“I think we have to give each administration a chance. There are some things that Trump has said vis-à-vis Israel that are just terrific, and then there are other things that you worry. One of his big appointees (Steve Bannon) is somebody who’s alleged to be an anti-Semite. I don’t know if it’s a smear or if it’s true. I think we will find out. But I think it is something of grave concern. But I do believe that we have to hold elections in this country, and regardless of who each of us may have voted for, Donald Trump will be our president. We should hope that he succeeds, and one of the places that I want him to have bipartisan support for is our support for Israel.”
Rep. Gosar: “This President-elect, if anybody is guessing what he is thinking, I guess I’d be, ‘You are wrong.’ But here is what I do look at. His son-in-law and his daughter are very proactive in regards to Israel, and I think that’s a good sign. I think that’s really a good sign that he’s looking to that applications. And so, it’s an opportunity. The proof is in the pudding, I’ve always said that. When you start seeing actions and they rhyme with what you promised, that’s an affirmation that we need to see. But I think everyone in Congress would go along that to get back to Jerusalem is the proper thing to do.
“Bipartisan House Resolution Calls on Obama to Oppose Anti-Israel Efforts at UN” by Jacob Kornbluh: “The U.S. House of Representatives on Tuesday unanimously passed bipartisan legislation urging President Barack Obama to oppose or veto anti-Israel resolutions at the United Nations before he leaves office. The resolution, approved by voice vote, also calls on Obama to reject any resolution that sets ‘parameters’ for a final settlement between Israel and the Palestinians. “Republicans and Democrats agree that a lasting peace between Israelis and Palestinians can only be achieved through direct negotiations,” House Speaker Paul Ryan said in a statement.” [JewishInsider]
“House votes to strengthen cyber ties with Israel” by Joel Gehrke: “The United States-Israel Cybersecurity Cooperation Enhancement Act focuses on the private side by expanding a pilot program that funds research projects by private Israeli and American companies. With the second bill, lawmakers proposed creating a grant program to fund research conducted jointly by the Department of Homeland Security and the Israeli Ministry of Public Security.” [DCExaminer]
“CIA’s Brennan says tearing up Iran deal would be ‘folly'” by Estelle Shirbon and Kate Holton:“It could lead to a weapons program inside of Iran that could lead other states in the region to embark on their own programs,” Brennan said in an interview with the BBC aired on Wednesday. “So I think it would be the height of folly if the next administration were to tear up that agreement.” [Reuters]
HEARD YESTERDAY – Sec. of State John Kerry: “Remember that before the negotiations began on the Joint Comprehensive Plan of Action Iran had already developed the ability to produce enough fissile material for a nuclear device in just two months, and they had enough highly enriched uranium to build 10 to 12 bombs… Now, I know that some people have said that Iran is such a huge threat that we shouldn’t have attempted to do that, that we should have passed up the best chance we had for the international community to come together and block each and every one of Iran’s pathway to a nuclear weapon. But I’ve got to tell you something, folks: That argument just doesn’t compute under any reasonable standard of common sense. The Iran agreement has made the world safer, including our allies and our friends in the Middle East.” [StateDept] • Kerry urges Senate Democrats to back off Iran sanctions renewal [AlMonitor]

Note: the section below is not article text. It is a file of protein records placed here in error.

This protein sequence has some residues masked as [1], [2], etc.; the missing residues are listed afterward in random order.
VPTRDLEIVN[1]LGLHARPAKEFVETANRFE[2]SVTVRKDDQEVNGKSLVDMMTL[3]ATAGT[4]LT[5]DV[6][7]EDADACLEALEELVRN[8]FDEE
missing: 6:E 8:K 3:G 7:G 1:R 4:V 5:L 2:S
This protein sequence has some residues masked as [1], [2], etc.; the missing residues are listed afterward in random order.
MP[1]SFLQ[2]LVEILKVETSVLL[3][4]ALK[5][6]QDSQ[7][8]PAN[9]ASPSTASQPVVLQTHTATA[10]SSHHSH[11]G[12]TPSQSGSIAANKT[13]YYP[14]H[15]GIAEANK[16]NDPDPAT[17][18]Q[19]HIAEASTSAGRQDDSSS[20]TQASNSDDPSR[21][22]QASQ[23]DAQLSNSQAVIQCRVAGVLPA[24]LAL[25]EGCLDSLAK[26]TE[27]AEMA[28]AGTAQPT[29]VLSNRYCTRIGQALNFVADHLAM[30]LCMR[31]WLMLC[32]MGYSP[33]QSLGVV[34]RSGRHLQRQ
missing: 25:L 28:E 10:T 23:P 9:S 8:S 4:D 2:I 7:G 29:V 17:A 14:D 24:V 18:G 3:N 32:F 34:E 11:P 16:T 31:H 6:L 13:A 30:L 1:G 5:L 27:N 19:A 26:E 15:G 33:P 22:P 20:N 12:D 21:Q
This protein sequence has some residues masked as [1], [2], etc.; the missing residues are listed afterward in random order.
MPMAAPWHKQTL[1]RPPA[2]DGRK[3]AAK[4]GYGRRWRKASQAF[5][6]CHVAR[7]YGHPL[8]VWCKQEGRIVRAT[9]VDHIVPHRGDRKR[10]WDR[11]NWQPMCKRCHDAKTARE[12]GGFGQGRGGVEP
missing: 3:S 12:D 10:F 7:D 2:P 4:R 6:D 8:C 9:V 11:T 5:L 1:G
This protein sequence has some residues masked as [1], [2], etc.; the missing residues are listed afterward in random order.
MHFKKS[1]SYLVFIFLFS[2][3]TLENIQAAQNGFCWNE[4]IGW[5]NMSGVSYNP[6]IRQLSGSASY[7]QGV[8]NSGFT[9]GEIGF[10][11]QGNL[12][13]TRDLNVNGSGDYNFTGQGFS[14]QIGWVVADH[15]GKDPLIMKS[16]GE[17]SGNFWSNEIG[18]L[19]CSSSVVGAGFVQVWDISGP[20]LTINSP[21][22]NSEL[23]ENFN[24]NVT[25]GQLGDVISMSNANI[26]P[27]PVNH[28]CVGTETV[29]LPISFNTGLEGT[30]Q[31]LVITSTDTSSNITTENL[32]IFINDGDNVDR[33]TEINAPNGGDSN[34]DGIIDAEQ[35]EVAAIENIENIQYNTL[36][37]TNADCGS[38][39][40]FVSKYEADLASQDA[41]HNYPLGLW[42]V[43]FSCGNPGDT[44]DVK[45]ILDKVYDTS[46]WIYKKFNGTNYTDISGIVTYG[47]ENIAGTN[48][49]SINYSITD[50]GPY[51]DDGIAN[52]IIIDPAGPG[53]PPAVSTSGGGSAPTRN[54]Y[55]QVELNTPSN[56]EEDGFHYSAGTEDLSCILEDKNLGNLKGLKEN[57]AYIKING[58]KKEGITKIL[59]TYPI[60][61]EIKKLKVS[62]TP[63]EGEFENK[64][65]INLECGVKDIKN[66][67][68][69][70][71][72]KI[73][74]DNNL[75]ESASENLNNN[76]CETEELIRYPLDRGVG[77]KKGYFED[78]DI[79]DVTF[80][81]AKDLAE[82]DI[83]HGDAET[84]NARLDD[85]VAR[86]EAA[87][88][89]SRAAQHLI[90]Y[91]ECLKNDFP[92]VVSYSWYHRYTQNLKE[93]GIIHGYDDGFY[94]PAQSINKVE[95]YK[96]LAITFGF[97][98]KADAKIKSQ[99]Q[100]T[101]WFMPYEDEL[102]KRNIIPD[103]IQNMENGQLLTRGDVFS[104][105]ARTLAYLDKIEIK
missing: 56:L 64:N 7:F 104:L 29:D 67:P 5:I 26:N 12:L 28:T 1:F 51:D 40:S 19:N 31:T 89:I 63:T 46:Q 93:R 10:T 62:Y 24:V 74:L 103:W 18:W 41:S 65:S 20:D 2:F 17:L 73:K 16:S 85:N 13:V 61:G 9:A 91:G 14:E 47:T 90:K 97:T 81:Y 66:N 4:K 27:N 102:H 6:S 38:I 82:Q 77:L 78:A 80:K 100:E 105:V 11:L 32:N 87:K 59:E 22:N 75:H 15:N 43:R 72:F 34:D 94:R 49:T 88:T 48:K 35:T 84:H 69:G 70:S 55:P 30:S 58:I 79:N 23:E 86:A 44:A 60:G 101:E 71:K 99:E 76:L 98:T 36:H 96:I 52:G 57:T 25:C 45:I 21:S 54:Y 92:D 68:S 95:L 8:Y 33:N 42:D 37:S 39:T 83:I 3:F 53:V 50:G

TRANSITION TOWER: “Steven Mnuchin Is Donald Trump’s Expected Choice for Treasury Secretary” by Binyamin Appelbaum and Maggie Haberman: “Mr. Mnuchin, 53, was the national finance chairman for Mr. Trump’s campaign. As Treasury secretary, Mr. Mnuchin… could also help lead any effort to roll back President Obama’s nuclear deal with Iran and opening to Cuba by reimposing sanctions on Tehran and Havana.” [NYTimes; CNNMoney]
— “Mnuchin grew close to Trump’s children and son-in-law, Jared Kushner— a top adviser to Trump — and worked with them on fundraising events.” [AP]
Harry Enten: “I wonder how some anti-Semites are taking the news of Mnuchin… I want them to know I’m there for them.” [Twitter]
David Martosko: “Has anyone seen Steven Mnunchin’s signature? It’s going to be on all our money soon. (Can’t be worse than Jacob Lew’s loopy mess, right?)” [Twitter]
“Trump Meets With Goldman’s Cohn” by Dakin Campbell and Jennifer Jacobs: “A representative from Trump’s team called Cohn to come in for a meeting and the Goldman Sachs banker agreed to sit down with the president-elect, according to another person who had knowledge of the invitation. Cohn has known Trump’s son-in-law, Jared Kushner, for a while and the two men speak from time to time, the person said, asking for anonymity to discuss private talks.” [Bloomberg]
“What would David Petraeus bring as secretary?” by Tara McKelvey: “As the transition started, Mr Trump’s daughter Ivanka called Petraeus, according to someone who knows the former general well, asking him to consider taking a position in the administration. Jason Miller, Mr Trump’s spokesman, said on Tuesday it’s too early to say who’ll become the nation’s top diplomat – or if Petraeus is a top contender.”[BBC]
“Romney dinner may signal Trump is close to a decision” by Daniel Halper and Danika Fears: “Trump met with Mitt Romney for a second time on Tuesday as the president-elect went over his final list for the top State Department job. Tennessee Sen. Bob Corker, head of the Foreign Relations Committee, also huddled with Trump, saying afterward that his “instincts on foreign policy are obviously very, very good.” Multiple sources told Politico that Trump favors Romney.” [NYPost] • Romney gushes over Trump after posh dinner [Politico]
INBOX — Michael Glassner is now a special advisor for operations on Presidential Transition Team.
“Trump and Bloomberg seek to bury the hatchet in lengthy phone call” by Annie Karni and Alex Isenstadt: “It was a “very good talk, and long,” said a source familiar with the discussion, who would not elaborate on the details.” [Politico]